The U.S. District Court for the Western District of Pennsylvania held recently that the U.S. Equal Employment Opportunity Commission’s “pattern and practice” disability discrimination claims are subject to a 300-day limitations period, furthering a pronounced split among federal district courts on the issue. In the case, the EEOC took the position that its pattern or practice claims under the Americans with Disabilities Act were not subject to the limitations period, or, in the alternative, that the employer’s violations constituted a “continuous violation” and the EEOC’s claims were, thus, exempt from the 300-day limitations period. The court, however, agreed with the employer’s position that the EEOC’s claims were subject to the limitations period based upon the plain language of the statute. The decision holds the EEOC subject to the same limitations period applicable to individual claimants in any Title VII context.
The case at issue, EEOC v. U.S. Steel Corporation, No. 10-1284, involved the EEOC’s claim that U.S. Steel’s random alcohol screening tests of probationary employees violated the ADA. The EEOC sought relief for any individual terminated from employment due to screening test results dating back to when the testing program began, which was at least January 2006.
The ADA incorporates Sections 706 and 707 of Title VII of the Civil Rights Act of 1964. Under Section 706, the EEOC may sue on behalf of individuals subjected to an unlawful employment practice. Under Section 707, the EEOC can investigate and act on a charge of a pattern or practice of discrimination, whether arising from a charge filed by a complainant or a member of the Commission. Actions under both sections are subject to Section 706 procedures, which require that charges be filed within 300 days of the occurrence of the allegedly unlawful practice.
As a result of the ruling, the claims for which the EEOC can seek relief in the case are limited. Specifically, the EEOC can only “look back” 300 days before the filing of the administrative charge prompting the EEOC’s investigation and seek relief only for individuals who were subjected to the allegedly discriminatory act from that date forward. Thus, the EEOC cannot escape the limitations period under Title VII or the ADA merely by asserting a “pattern or practice” claim. In ruling that the 300-day limitations period applied, the Western District of Pennsylvania eliminated any claims that arose from the allegedly discriminatory random alcohol screening tests occurring in 2006 and half of 2007.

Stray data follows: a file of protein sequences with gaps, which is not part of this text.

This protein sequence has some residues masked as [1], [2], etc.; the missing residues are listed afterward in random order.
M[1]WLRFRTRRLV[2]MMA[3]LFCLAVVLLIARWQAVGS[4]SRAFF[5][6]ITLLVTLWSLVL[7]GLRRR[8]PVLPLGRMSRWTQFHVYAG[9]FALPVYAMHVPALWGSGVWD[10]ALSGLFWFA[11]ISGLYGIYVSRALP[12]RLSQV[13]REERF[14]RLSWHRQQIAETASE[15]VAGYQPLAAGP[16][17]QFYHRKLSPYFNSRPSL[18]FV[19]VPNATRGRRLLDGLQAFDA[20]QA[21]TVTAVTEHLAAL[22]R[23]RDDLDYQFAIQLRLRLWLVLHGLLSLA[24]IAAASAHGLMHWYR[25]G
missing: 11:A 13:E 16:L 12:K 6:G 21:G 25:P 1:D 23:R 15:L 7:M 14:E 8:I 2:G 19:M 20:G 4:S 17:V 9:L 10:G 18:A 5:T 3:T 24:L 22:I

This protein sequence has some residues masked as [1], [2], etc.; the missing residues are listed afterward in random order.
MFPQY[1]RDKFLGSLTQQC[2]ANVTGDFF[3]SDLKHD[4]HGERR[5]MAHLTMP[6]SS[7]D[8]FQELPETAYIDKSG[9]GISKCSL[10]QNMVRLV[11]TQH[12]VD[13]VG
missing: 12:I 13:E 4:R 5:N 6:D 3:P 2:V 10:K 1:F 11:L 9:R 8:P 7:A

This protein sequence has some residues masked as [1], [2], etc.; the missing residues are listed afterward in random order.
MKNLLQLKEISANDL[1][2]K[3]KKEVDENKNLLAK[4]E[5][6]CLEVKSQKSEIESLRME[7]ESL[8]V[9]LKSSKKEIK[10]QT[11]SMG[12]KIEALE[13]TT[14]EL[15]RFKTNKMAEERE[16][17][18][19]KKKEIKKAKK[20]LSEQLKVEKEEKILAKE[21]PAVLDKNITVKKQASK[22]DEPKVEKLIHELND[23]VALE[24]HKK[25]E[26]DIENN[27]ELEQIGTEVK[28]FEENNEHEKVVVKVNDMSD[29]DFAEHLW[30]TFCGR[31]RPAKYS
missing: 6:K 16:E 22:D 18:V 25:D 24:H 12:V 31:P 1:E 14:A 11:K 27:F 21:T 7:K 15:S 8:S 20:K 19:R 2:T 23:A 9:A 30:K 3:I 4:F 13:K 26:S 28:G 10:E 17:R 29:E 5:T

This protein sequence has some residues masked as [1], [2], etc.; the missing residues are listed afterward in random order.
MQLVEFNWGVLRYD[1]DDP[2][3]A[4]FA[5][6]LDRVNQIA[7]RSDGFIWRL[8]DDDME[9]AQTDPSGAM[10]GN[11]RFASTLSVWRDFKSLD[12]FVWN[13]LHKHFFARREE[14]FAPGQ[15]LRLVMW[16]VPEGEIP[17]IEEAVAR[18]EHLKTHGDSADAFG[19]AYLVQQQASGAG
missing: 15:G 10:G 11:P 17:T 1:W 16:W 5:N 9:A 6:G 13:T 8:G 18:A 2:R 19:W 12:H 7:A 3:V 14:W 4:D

Other district courts have applied the 300-day limitations period to scale back EEOC claims even more dramatically. In a 2010 lawsuit alleging that Freeman Companies engaged in a pattern or practice of discrimination in hiring because it used criminal history as a hiring criterion, the EEOC sought relief dating from 2001 (a 9-year period). By holding that the 300-day limitations period applied, the U.S. District Court for the District of Maryland eliminated the claims from 2001 to 2007.
Whether pattern or practice claims brought by the EEOC (whether under the ADA or Title VII) are subject to the 300-day limitations period has left a sharp divide among federal district courts. For example, the Southern and Western Districts of New York fall on opposite sides of the divide; the Southern District has held the 300-day limitations period does apply, while the Western District has held that it does not apply. No federal court of appeals has addressed the issue.
Notably, whether the limitations period applies may depend on the claim asserted. For example, since the passage of the Lily Ledbetter Fair Pay Act, the EEOC can assert claims based on compensation decisions that take place prior to the 300-day limitations period, provided that the particular claimant received a paycheck impacted by the allegedly unlawful decision within the limitations period.
The split may encourage forum shopping. If possible, plaintiffs (including the EEOC) will choose to bring claims in jurisdictions where the 300-day limitations period has been held inapplicable. Under the circumstances, a plaintiff’s choice of forum should be scrutinized and challenged where appropriate.